Forty-five laboratories submitted clinical reports for each case in the first survey. The elements of the report are summarized in Table 4. It is notable that some laboratories did not clearly state the variants and associated information. Some important elements, such as tests performed, limitations of test methods, recommendations for genetic counseling, and further testing were reported by approximately only half of the laboratories (55.56%). A third of laboratories reported secondary findings following the ACMG 59 genes list (Kalia et al., 2017). Only two institutions indicated that they provide reanalysis of data after one year or after three months.


Table 4. Comparison of content for the clinical reports between the two surveys.

A training meeting was subsequently conducted in order to standardize the content and format of clinical reports. The reports submitted for the second round of surveys had a much improved consistency as shown in Table 4.

Performance and Improvement of ACMG-AMP Variant Classification

All participating laboratories claimed that they assessed the pathogenicity of variants following the ACMG/AMP guidelines (Richards et al., 2015), but the outcomes were quite different, and the concordance rate differed greatly from variant to variant. Of the seven variants (Figure 1A) in the first survey, the classification of four variants were concordant across laboratories, with only one variant in exact agreement and three variants only differing in P versus LP. The classifications of the remaining three variants (FBP1:c.490G > A, SLC26A4:c.281C > T, and c.720_729del) were quite discordant, the classification crossed clinical categories (i.e., P/LP versus VUS). For 3.3% (11/335) of the variant assessments, the ACMG evidence listed by the laboratories did not support the classification chosen.


Figure 1. (A) Distribution of variant classification in the first survey (n = 45). (B) Distribution of variant classification in the second survey (n = 43).

A total of 16 different lines of evidence were invoked for variant classifications in the survey. PM2 (absent from controls), PP3 (in silico evidence), and PVS1 (variant predicted null where loss of function is a mechanism of disease) were the most frequently used lines of evidence in the first survey. Lines of evidence that should have been used but were not are plotted in Figure 2A (category 1 error) and those that should not have been used but were are plotted in Figure 2B (category 2 error). Category 1 error occurred in over 30% of instances for some lines of evidence. PP1 (segregation data) (47.52%), PM3 (allelic variant in-trans) (32.07%), and PS4 (case-control difference) (34.11%) were among the most significantly misused lines of evidence as part of category 1 error. PP4 (using phenotype to support variant claims) (42.86%) was also the most inconsistently used evidence among the laboratories. Category 2 error occurred in over 15% of instances for some lines of evidence. PP5 (reputable source) was still used for variant classifications (32.94%), though ACMG-AMP had proposed that laboratories discontinue the use of this criteria. PS1 (same amino acid change) (19.24%), PP3 (functional prediction) (19.24%), PM1 (mutational hot spot and/or critical and well-established functional domain) (19.24%) were among the most significantly misused lines of evidence as part of category 2 error. The misusage of PP3 was due to ‘double counting’ when PVS1 had already been used. Some laboratories used PS1 when the same missense variant had been reported before. Some used PS1 instead of the PM5 (novel missense at the same position) criteria for the MYH7 c.2167C > G (p. Arg723Gly) variant. The misusage of PM1 was due to a misunderstanding of the well-established functional domain. Only three laboratories correctly up- and downgraded lines of evidence (up-graded for PM3 and PP1 and down-graded for PM3, PS4, and PS3).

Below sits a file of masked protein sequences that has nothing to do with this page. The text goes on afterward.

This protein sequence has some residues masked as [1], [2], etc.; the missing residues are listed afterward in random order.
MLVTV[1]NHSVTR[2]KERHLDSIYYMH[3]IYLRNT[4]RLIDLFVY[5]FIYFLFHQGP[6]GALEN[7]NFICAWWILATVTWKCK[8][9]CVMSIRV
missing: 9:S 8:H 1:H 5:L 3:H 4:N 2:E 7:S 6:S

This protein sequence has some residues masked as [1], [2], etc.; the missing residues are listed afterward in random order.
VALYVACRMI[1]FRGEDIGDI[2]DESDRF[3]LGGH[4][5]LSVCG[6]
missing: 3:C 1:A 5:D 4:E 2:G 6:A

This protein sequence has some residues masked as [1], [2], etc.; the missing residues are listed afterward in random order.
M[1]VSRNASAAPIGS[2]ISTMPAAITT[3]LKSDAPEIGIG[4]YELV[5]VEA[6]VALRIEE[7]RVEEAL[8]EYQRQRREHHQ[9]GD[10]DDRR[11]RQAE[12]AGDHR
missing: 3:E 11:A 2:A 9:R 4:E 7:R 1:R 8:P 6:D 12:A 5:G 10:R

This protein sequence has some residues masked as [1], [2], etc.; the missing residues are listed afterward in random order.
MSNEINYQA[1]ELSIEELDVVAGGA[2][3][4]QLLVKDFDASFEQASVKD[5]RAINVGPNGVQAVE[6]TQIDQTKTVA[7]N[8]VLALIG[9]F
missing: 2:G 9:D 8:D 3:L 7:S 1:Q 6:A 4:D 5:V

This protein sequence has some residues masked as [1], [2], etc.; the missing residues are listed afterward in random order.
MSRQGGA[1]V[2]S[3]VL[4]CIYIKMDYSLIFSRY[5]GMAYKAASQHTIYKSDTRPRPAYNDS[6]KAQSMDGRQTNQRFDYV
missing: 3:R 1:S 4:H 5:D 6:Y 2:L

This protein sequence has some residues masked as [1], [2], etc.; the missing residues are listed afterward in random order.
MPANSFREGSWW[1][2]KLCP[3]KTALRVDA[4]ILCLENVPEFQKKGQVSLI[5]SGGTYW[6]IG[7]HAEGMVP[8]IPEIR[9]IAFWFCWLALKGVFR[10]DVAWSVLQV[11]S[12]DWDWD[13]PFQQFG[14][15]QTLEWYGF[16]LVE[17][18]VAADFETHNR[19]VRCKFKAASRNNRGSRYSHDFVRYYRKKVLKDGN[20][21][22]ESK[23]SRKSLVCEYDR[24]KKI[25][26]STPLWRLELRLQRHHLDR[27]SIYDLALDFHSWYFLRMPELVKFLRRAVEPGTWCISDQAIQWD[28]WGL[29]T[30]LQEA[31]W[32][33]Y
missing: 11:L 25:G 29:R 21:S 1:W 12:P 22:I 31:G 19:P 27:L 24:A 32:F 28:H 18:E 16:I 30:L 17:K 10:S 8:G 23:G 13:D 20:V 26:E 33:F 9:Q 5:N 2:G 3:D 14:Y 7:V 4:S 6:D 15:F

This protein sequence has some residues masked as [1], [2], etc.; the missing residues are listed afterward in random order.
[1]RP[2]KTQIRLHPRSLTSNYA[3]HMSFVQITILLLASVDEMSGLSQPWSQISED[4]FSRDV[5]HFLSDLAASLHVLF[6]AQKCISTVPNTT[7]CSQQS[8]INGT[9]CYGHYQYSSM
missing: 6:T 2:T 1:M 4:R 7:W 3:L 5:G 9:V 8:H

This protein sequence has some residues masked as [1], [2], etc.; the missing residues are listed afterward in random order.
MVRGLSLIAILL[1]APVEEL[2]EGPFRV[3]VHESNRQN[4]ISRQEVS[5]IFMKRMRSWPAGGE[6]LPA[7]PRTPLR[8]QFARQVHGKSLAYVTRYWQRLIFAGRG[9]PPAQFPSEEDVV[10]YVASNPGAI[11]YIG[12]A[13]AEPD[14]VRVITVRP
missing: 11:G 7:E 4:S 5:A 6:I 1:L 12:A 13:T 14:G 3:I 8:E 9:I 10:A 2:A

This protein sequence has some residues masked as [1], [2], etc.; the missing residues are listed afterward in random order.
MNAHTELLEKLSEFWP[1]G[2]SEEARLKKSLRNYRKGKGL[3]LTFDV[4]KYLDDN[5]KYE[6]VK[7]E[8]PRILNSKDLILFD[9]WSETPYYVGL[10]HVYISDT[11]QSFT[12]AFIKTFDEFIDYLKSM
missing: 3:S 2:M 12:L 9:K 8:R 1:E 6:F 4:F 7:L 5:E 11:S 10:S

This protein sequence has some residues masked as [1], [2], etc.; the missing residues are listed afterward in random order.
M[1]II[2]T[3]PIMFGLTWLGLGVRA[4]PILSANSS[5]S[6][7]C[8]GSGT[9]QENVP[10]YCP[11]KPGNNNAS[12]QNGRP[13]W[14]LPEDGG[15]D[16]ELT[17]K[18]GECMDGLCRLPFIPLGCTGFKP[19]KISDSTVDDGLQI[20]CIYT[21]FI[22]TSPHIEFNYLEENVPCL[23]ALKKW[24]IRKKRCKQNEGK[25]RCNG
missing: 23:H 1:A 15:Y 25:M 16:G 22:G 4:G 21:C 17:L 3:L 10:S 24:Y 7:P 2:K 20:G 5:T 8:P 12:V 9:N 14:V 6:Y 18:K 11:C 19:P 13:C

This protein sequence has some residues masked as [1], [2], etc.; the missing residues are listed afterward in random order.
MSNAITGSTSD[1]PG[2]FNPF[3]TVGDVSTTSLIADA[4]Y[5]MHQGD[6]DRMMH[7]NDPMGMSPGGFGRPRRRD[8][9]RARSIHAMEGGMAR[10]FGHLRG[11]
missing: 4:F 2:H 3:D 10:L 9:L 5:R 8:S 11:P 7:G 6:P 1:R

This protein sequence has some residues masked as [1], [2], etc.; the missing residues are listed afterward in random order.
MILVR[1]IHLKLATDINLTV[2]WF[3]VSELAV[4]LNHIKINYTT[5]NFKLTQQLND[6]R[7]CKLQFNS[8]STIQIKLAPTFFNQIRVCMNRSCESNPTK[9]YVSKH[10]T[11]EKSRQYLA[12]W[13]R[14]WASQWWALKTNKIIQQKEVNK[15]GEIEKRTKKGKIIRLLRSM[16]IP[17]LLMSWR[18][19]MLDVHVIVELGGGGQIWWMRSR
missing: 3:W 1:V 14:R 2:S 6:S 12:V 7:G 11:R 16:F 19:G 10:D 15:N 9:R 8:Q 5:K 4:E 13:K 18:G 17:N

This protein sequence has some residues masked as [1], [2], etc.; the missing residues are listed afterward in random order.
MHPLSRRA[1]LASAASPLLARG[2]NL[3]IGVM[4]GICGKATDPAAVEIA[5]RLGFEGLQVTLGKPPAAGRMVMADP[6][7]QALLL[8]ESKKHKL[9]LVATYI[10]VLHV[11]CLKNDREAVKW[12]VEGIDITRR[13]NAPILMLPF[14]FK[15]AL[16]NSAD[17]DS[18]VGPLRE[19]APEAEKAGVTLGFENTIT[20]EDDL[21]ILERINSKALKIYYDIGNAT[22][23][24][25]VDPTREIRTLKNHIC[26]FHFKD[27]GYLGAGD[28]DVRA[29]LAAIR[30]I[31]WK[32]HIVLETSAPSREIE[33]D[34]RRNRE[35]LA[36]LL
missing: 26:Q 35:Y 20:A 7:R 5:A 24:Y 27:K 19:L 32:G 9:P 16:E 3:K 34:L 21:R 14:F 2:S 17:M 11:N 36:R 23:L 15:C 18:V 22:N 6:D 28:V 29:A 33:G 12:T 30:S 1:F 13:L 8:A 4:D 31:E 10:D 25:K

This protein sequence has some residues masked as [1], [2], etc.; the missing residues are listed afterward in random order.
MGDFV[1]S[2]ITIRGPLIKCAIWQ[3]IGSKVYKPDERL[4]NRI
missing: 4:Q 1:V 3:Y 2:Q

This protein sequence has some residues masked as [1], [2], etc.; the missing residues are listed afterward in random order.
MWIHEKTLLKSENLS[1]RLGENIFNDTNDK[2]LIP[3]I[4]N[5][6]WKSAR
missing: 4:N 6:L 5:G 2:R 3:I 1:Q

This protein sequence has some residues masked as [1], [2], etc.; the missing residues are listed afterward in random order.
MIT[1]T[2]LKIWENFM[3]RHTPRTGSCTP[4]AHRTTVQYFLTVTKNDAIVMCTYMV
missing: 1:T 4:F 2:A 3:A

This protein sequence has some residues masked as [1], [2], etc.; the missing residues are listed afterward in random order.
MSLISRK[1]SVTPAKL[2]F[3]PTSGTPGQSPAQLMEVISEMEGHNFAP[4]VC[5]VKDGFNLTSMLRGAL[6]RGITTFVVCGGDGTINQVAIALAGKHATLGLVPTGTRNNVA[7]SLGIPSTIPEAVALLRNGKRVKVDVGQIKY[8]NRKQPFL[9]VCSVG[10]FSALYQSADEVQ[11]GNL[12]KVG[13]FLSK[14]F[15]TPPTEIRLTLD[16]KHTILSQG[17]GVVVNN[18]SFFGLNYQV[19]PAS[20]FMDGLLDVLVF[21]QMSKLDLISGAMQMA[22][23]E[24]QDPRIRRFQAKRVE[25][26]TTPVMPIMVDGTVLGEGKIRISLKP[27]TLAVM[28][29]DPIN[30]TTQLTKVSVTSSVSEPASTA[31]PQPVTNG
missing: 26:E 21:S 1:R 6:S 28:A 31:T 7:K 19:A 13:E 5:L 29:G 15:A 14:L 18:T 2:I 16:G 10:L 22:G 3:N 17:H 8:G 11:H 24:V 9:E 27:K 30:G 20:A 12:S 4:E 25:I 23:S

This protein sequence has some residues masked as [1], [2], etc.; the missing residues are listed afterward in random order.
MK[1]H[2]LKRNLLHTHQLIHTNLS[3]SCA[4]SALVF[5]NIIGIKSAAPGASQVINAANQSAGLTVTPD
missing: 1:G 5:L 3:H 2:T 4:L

Figure 2. (A) Percentages of category 1 errors across lines of evidence between the first and second surveys (n = 335). (B) Percentages of category 2 errors across lines of evidence between the first and second surveys (n = 335). Legend: Lines of evidence that should have been used but were not are category 1 errors, those that should not have been used but were are category 2 errors.

In the second survey, three of eight variants had consistent classifications across laboratories (Figure 1B). While the classification for the other five variants were still discordant, the ACMG evidence codes listed by the institutions all supported their chosen classification and the overall error rates for some lines of evidence were greatly reduced compared to the first survey (Figures 2A,B). For example, the percentage of category 1 error dropped from 47.52%to 18.00% for PP1, from 32.07% to 18.0% for PM3, and from 34.11% to 4.86% for PS4. Yet there was still a high error rate for PP4 (30.57%). The rates for category 2 error dropped to 0 for both PS1 and PP5, and dropped from 19.24% to 11.43% for PP3. The laboratories were still relatively confused on how to use PM1. PVS1 (Null variants) (11.14%) was also a significantly misused line of evidence as part of category 2 error, this is because the disease mechanism can be difficult for SRCAP mutations. More laboratories modified the strengths of evidence to make it more appropriate for certain lines of evidence (four lines of evidence - PS2, PM3, PP1, and PP4 were upgraded and three lines of evidence - PM3, PS4, and PS3 were downgraded.